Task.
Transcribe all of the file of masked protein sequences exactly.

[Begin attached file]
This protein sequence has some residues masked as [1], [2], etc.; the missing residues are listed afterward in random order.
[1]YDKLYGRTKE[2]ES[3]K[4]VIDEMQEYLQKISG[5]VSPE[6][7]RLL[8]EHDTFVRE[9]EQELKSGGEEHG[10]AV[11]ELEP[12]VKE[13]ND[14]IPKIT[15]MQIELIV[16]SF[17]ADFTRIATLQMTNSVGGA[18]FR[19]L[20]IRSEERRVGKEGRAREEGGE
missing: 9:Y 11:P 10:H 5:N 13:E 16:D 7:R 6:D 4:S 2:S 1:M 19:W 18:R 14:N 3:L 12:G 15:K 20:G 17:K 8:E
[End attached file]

This protein sequence has some residues masked as [1], [2], etc.; the missing residues are listed afterward in random order.
[1]YDKLYGRTKE[2]ES[3]K[4]VIDEMQEYLQKISG[5]VSPE[6][7]RLL[8]EHDTFVRE[9]EQELKSGGEEHG[10]AV[11]ELEP[12]VKE[13]ND[14]IPKIT[15]MQIELIV[16]SF[17]ADFTRIATLQMTNSVGGA[18]FR[19]L[20]IRSEERRVGKEGRAREEGGE
missing: 9:Y 11:P 10:H 5:N 13:E 16:D 7:R 6:D 4:S 2:S 1:M 19:W 18:R 14:N 3:L 12:G 15:K 20:G 17:K 8:E